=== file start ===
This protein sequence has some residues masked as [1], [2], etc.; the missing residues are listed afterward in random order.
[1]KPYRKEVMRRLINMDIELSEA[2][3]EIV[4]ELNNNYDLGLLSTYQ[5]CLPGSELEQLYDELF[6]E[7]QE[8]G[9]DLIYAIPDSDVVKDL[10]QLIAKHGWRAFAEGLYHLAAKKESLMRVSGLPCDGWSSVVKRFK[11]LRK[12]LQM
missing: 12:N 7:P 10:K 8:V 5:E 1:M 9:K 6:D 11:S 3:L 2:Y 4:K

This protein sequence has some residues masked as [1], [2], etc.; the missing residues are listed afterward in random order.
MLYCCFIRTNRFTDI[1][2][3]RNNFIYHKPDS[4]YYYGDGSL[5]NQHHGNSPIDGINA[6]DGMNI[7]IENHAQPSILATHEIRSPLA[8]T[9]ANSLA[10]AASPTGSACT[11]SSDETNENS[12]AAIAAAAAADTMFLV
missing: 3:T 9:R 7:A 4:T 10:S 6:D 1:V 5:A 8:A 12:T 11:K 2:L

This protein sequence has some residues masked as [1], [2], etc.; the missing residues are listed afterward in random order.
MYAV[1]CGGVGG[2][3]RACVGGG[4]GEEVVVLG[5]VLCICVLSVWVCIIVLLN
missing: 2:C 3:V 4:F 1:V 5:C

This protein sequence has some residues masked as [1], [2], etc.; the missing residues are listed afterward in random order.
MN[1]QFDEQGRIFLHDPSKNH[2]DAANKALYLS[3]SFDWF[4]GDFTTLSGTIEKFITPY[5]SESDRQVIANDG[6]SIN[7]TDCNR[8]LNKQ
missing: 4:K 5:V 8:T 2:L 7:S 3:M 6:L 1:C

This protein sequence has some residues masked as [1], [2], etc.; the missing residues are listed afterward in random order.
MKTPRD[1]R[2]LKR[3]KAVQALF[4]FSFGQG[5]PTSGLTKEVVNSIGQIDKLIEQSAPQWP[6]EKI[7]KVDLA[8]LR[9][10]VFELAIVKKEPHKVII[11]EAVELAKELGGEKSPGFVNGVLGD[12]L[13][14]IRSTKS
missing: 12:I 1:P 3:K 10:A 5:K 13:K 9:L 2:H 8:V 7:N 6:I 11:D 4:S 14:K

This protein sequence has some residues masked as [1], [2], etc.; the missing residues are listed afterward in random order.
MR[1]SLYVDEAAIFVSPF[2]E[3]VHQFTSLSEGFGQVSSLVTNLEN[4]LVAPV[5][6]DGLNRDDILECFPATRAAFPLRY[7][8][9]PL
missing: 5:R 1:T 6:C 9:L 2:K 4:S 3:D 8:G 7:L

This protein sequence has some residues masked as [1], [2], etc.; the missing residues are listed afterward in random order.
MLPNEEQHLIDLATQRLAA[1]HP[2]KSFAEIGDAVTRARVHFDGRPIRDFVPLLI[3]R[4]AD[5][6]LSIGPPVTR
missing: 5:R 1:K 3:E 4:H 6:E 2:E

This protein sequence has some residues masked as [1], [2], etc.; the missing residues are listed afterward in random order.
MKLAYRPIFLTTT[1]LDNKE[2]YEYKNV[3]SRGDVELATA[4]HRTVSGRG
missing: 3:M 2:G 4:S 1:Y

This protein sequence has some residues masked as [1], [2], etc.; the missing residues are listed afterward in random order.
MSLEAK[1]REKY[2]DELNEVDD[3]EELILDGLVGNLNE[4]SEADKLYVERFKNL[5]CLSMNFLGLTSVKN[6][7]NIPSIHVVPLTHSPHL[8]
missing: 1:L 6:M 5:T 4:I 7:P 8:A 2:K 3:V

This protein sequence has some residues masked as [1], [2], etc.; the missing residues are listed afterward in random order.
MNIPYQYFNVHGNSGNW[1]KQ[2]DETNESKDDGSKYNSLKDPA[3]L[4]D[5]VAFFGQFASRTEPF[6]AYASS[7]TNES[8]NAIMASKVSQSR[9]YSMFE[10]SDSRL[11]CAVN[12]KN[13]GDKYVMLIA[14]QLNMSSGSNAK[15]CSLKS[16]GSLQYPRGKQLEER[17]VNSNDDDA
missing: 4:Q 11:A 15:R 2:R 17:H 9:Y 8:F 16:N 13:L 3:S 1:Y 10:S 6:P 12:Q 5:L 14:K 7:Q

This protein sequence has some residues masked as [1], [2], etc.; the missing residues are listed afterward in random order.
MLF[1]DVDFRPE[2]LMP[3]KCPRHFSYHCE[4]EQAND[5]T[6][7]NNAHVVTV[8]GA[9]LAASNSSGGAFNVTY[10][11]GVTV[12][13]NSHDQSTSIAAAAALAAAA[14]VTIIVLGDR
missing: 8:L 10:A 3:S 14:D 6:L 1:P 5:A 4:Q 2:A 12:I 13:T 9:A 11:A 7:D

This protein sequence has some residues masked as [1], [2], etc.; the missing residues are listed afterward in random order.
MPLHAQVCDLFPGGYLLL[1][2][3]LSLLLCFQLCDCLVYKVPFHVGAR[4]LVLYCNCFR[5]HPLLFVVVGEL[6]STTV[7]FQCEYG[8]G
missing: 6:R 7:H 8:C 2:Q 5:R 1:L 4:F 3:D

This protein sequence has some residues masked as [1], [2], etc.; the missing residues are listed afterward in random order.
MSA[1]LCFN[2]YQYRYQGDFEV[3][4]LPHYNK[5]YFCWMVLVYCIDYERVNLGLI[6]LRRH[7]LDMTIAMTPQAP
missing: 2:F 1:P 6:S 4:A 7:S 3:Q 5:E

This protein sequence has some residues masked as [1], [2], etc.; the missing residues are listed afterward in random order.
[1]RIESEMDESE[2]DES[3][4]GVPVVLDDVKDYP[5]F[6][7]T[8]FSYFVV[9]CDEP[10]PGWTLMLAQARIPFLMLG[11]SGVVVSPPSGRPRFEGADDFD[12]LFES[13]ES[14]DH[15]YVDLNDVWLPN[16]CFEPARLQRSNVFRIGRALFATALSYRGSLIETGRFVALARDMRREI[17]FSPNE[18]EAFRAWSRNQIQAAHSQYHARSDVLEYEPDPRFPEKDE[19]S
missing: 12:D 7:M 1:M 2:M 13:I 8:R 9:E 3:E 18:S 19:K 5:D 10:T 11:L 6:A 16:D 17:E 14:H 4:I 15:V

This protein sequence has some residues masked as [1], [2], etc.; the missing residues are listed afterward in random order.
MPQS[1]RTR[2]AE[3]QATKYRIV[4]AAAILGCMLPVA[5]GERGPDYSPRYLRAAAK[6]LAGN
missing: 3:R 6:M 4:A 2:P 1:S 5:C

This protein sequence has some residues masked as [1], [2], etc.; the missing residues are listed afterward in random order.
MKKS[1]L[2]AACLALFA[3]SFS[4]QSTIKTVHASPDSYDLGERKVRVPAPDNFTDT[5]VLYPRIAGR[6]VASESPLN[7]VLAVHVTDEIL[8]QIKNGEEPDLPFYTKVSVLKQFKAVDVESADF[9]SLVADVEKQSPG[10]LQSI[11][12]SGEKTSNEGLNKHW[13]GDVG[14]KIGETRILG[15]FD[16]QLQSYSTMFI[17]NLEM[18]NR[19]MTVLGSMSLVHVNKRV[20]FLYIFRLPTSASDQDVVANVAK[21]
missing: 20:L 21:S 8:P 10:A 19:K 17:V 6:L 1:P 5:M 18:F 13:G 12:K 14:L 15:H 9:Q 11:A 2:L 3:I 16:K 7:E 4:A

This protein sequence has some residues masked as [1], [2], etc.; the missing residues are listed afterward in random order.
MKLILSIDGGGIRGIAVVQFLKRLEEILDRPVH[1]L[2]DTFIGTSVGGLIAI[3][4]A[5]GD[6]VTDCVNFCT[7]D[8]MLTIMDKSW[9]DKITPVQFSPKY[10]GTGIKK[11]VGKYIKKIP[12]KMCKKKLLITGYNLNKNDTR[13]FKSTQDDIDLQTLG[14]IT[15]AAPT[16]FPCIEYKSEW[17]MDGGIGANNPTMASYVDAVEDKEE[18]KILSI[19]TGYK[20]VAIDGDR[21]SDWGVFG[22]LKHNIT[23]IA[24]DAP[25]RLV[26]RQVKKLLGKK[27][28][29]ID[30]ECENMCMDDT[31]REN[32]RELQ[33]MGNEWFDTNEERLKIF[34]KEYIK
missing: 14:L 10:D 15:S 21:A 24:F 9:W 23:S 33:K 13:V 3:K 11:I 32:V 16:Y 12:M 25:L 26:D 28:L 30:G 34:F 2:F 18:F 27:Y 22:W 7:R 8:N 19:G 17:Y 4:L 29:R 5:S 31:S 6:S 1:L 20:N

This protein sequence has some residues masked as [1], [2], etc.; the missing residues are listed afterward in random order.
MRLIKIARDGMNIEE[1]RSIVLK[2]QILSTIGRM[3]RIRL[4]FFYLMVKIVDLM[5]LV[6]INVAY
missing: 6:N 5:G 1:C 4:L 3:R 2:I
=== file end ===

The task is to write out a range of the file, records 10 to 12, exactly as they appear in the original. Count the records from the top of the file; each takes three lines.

This protein sequence has some residues masked as [1], [2], etc.; the missing residues are listed afterward in random order.
MNIPYQYFNVHGNSGNW[1]KQ[2]DETNESKDDGSKYNSLKDPA[3]L[4]D[5]VAFFGQFASRTEPF[6]AYASS[7]TNES[8]NAIMASKVSQSR[9]YSMFE[10]SDSRL[11]CAVN[12]KN[13]GDKYVMLIA[14]QLNMSSGSNAK[15]CSLKS[16]GSLQYPRGKQLEER[17]VNSNDDDA
missing: 4:Q 11:A 15:R 2:R 17:H 9:Y 8:F 16:N 13:L 3:S 1:Y 10:S 6:P 12:Q 5:L 14:K 7:Q

This protein sequence has some residues masked as [1], [2], etc.; the missing residues are listed afterward in random order.
MLF[1]DVDFRPE[2]LMP[3]KCPRHFSYHCE[4]EQAND[5]T[6][7]NNAHVVTV[8]GA[9]LAASNSSGGAFNVTY[10][11]GVTV[12][13]NSHDQSTSIAAAAALAAAA[14]VTIIVLGDR
missing: 8:L 10:A 3:S 14:D 6:L 1:P 5:A 4:Q 2:A 12:I 13:T 9:A 11:A 7:D

This protein sequence has some residues masked as [1], [2], etc.; the missing residues are listed afterward in random order.
MPLHAQVCDLFPGGYLLL[1][2][3]LSLLLCFQLCDCLVYKVPFHVGAR[4]LVLYCNCFR[5]HPLLFVVVGEL[6]STTV[7]FQCEYG[8]G
missing: 6:R 7:H 8:C 2:Q 5:R 1:L 4:F 3:D